Another setback for Kemp, Dodgers

LOS ANGELES -- By the end, Matt Kemp had gotten over the anger, which was what caused him to break a bat over his knee in the Los Angeles Dodgers dugout in full view of television cameras. And by the time the Los Angeles Dodgers' first three-game losing streak of the season had become a reality with a 6-3 loss to the Milwaukee Brewers before 25,509 on Wednesday night at Dodger Stadium, Kemp's anger had given way to disappointment, resignation and, to some degree, disbelief.

It won't be official until after Kemp undergoes an MRI exam on Thursday morning, but there isn't much doubt that barely 24 hours after coming off the 15-day disabled list, Kemp is going right back there, with the same left hamstring strain that landed him there in the first place.

"I would think so," he said.

Kemp wouldn't admit that he had come back too soon, and given the circumstances, why would he? He had spent two games rehabbing at Triple-A Albuquerque, going 5-for-7 with nary a hint of pain in his hammy, and he had played nine innings on Tuesday night against the Brewers with the same result.

"I did all the tests," Kemp said. "I ran hard and did everything I needed to to make sure it was good. ... Last night, I hit that little nubber back to the pitcher and sprinted to first base. That was a big test, and I didn't feel it. And then later, I hit the double and ran hard to second."

Kemp's hamstring passed every one of those tests, easily. So why did it suddenly give out on him as he rounded third base in the first inning on Wednesday night, on his way from first to home with the Dodgers' first run on Andre Ethier's double?

"I don't know what happened," Kemp said. "It's just kind of gave out. It's definitely frustrating, having just come back, and now I will be sitting out a while. ... I tried to hide it, but there really was no hiding this."

Kemp said manager Don Mattingly immediately approached him when he got to the dugout.

"He came around third, and it didn't look right to me," Mattingly said.

Kemp then reacted angrily, not at Mattingly but at his rotten luck and the reappearance of something he really thought he had put behind him for good.

"It wasn't his fault my hamstring flared up," Kemp said. "I was frustrated because I love to play the game. I can't be mad at Donnie B. It was just the frustration of being out."

That frustration isn't limited to Kemp himself. When he strained his hamstring the first time, the Dodgers were flying high. And although he is the best offensive player on what isn't a particularly good offensive club, the Dodgers were able to ride that momentum through Kemp's absence, going 9-5 without him.

This time, they have lost three in a row to a Brewers team that has owned them this year, and the Dodgers also are at arguably their lowest point of the season with Clayton Kershaw having turned in a rare bad outing to lose this one to Brewers ace Yovani Gallardo, who also showed up on a lot of those National League Cy Young Award ballots last fall.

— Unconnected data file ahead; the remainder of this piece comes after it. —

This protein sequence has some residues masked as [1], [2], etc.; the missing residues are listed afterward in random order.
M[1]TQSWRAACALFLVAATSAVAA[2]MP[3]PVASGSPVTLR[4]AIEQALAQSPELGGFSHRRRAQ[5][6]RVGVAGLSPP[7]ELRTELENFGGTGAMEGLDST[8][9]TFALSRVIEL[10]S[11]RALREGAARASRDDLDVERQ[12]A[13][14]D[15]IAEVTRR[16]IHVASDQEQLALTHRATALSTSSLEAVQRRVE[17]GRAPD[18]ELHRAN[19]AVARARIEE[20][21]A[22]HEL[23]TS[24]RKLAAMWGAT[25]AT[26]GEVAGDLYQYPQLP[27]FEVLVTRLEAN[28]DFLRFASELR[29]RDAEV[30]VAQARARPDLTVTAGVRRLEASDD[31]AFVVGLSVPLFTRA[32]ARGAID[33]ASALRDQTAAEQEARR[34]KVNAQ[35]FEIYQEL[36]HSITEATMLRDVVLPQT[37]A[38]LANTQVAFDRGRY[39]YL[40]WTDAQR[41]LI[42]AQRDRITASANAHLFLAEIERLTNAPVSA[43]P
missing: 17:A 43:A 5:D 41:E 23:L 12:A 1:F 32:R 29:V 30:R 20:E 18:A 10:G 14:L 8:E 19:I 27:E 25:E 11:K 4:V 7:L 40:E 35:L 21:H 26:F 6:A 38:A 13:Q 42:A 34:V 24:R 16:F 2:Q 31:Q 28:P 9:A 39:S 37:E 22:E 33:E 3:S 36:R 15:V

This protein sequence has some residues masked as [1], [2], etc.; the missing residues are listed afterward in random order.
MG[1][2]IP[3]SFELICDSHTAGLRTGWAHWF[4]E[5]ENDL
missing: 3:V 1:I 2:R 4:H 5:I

"Obviously, we're going to have to regroup," Mattingly said. "This is a little bit of a downer because we battled through that two-week period (without Kemp), just battled and battled and got through it. We were looking forward to getting close to full strength, and then we kind of take another shot.

"This is a little bit of a downer, but we need to regroup at this point."

Presumably, Kemp will be placed on the DL again on Thursday, and Jerry Sands may be recalled from Triple-A Albuquerque less than 48 hours after he was shipped off to New Orleans to join the Isotopes on a road trip. Mattingly was asked after the game whether there was a temptation to go ahead and activate outfielder Juan Rivera, who also is on the DL with a strained left hamstring, who went 0-for-3 with a strikeout in a rehab game for advanced Single-A Rancho Cucamonga on Wednesday night and who was hoping for a Friday return.

"That's probably the last thing we should do," Mattingly said.

That wasn't an admission that Kemp had come back too early, but it was a concession on Mattingly's part that you can never be too careful with hamstrings, and a clear indication that when it comes to Kemp, the Dodgers will err this time on the side of caution. That means Kemp may not be back in two weeks, even if he is feeling as good then as he was on Tuesday. That means that this time, Kemp won't set foot in a major league game until he is sure, until everyone involved is sure, that this won't happen again.

Only problem with that is, you can never be sure this won't happen again. It already has. And for that, the Dodgers will be a little worse off for a while.